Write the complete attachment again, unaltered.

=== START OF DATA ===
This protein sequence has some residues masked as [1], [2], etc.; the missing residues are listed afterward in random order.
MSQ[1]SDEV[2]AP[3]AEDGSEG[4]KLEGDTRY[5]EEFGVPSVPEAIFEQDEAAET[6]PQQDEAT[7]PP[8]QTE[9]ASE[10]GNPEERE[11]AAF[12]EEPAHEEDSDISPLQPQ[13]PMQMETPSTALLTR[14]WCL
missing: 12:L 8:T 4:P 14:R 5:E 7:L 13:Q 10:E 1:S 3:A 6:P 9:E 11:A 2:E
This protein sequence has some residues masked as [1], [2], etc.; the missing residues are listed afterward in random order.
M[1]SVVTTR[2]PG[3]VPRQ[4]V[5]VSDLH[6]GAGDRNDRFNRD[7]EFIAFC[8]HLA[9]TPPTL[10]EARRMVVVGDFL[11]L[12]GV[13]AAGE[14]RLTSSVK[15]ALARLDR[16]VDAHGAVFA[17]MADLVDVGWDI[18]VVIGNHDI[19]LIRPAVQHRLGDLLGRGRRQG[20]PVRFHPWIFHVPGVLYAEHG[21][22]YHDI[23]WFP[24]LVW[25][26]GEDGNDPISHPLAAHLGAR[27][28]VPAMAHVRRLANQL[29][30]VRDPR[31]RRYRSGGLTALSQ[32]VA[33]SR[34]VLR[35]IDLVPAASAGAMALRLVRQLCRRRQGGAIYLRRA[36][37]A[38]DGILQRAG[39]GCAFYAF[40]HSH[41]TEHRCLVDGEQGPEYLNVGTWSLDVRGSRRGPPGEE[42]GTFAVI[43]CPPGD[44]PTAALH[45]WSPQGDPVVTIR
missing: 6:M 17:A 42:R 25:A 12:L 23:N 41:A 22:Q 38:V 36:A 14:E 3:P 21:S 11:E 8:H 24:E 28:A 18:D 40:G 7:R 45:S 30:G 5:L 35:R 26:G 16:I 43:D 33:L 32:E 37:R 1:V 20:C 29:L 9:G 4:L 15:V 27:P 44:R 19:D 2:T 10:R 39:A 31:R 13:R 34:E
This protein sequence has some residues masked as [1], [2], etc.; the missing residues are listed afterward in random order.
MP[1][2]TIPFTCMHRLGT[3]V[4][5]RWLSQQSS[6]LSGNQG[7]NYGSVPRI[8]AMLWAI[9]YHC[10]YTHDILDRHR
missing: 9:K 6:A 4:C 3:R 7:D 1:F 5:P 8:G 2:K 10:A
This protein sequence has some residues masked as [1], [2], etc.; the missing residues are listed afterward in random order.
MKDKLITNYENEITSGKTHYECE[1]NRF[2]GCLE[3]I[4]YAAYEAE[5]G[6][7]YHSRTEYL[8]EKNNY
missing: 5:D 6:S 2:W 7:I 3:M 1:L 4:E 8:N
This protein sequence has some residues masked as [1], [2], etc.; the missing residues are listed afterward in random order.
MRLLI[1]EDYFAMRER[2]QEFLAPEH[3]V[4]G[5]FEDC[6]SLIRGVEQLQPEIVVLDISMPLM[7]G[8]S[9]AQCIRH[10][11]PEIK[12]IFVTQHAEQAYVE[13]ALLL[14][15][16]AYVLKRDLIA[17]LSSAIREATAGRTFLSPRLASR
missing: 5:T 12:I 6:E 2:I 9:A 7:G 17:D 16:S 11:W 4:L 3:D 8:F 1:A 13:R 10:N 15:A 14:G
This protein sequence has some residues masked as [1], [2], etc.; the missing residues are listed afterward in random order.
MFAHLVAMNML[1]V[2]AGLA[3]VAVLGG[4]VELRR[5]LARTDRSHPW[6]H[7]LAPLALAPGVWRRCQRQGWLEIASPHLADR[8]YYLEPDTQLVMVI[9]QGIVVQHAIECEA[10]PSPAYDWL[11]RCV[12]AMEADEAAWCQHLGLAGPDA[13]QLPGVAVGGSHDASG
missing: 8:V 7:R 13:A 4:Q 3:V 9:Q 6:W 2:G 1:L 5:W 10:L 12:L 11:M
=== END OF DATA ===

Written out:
This protein sequence has some residues masked as [1], [2], etc.; the missing residues are listed afterward in random order.
MSQ[1]SDEV[2]AP[3]AEDGSEG[4]KLEGDTRY[5]EEFGVPSVPEAIFEQDEAAET[6]PQQDEAT[7]PP[8]QTE[9]ASE[10]GNPEERE[11]AAF[12]EEPAHEEDSDISPLQPQ[13]PMQMETPSTALLTR[14]WCL
missing: 12:L 8:T 4:P 14:R 5:E 7:L 13:Q 10:E 1:S 3:A 6:P 9:E 11:A 2:E
This protein sequence has some residues masked as [1], [2], etc.; the missing residues are listed afterward in random order.
M[1]SVVTTR[2]PG[3]VPRQ[4]V[5]VSDLH[6]GAGDRNDRFNRD[7]EFIAFC[8]HLA[9]TPPTL[10]EARRMVVVGDFL[11]L[12]GV[13]AAGE[14]RLTSSVK[15]ALARLDR[16]VDAHGAVFA[17]MADLVDVGWDI[18]VVIGNHDI[19]LIRPAVQHRLGDLLGRGRRQG[20]PVRFHPWIFHVPGVLYAEHG[21][22]YHDI[23]WFP[24]LVW[25][26]GEDGNDPISHPLAAHLGAR[27][28]VPAMAHVRRLANQL[29][30]VRDPR[31]RRYRSGGLTALSQ[32]VA[33]SR[34]VLR[35]IDLVPAASAGAMALRLVRQLCRRRQGGAIYLRRA[36][37]A[38]DGILQRAG[39]GCAFYAF[40]HSH[41]TEHRCLVDGEQGPEYLNVGTWSLDVRGSRRGPPGEE[42]GTFAVI[43]CPPGD[44]PTAALH[45]WSPQGDPVVTIR
missing: 6:M 17:A 42:R 25:A 12:L 23:N 41:A 22:Q 38:V 36:A 14:E 3:P 21:S 11:E 8:H 24:E 28:A 18:D 40:G 7:R 45:S 30:G 5:L 35:R 26:G 16:I 43:D 33:L 32:E 37:R 1:V 20:C 29:L 9:G 4:L 15:V 27:P 44:R 19:D 2:T 10:R 39:A 31:R 13:R 34:E
This protein sequence has some residues masked as [1], [2], etc.; the missing residues are listed afterward in random order.
MP[1][2]TIPFTCMHRLGT[3]V[4][5]RWLSQQSS[6]LSGNQG[7]NYGSVPRI[8]AMLWAI[9]YHC[10]YTHDILDRHR
missing: 9:K 6:A 4:C 3:R 7:D 1:F 5:P 8:G 2:K 10:A
This protein sequence has some residues masked as [1], [2], etc.; the missing residues are listed afterward in random order.
MKDKLITNYENEITSGKTHYECE[1]NRF[2]GCLE[3]I[4]YAAYEAE[5]G[6][7]YHSRTEYL[8]EKNNY
missing: 5:D 6:S 2:W 7:I 3:M 1:L 4:E 8:N
This protein sequence has some residues masked as [1], [2], etc.; the missing residues are listed afterward in random order.
MRLLI[1]EDYFAMRER[2]QEFLAPEH[3]V[4]G[5]FEDC[6]SLIRGVEQLQPEIVVLDISMPLM[7]G[8]S[9]AQCIRH[10][11]PEIK[12]IFVTQHAEQAYVE[13]ALLL[14][15][16]AYVLKRDLIA[17]LSSAIREATAGRTFLSPRLASR
missing: 5:T 12:I 6:E 2:I 9:A 7:G 17:D 16:S 11:W 4:L 3:D 8:F 1:A 13:R 10:N 15:A 14:G
This protein sequence has some residues masked as [1], [2], etc.; the missing residues are listed afterward in random order.
MFAHLVAMNML[1]V[2]AGLA[3]VAVLGG[4]VELRR[5]LARTDRSHPW[6]H[7]LAPLALAPGVWRRCQRQGWLEIASPHLADR[8]YYLEPDTQLVMVI[9]QGIVVQHAIECEA[10]PSPAYDWL[11]RCV[12]AMEADEAAWCQHLGLAGPDA[13]QLPGVAVGGSHDASG
missing: 8:V 7:R 13:A 4:Q 3:V 9:Q 6:W 2:G 1:L 5:W 10:L 12:L 11:M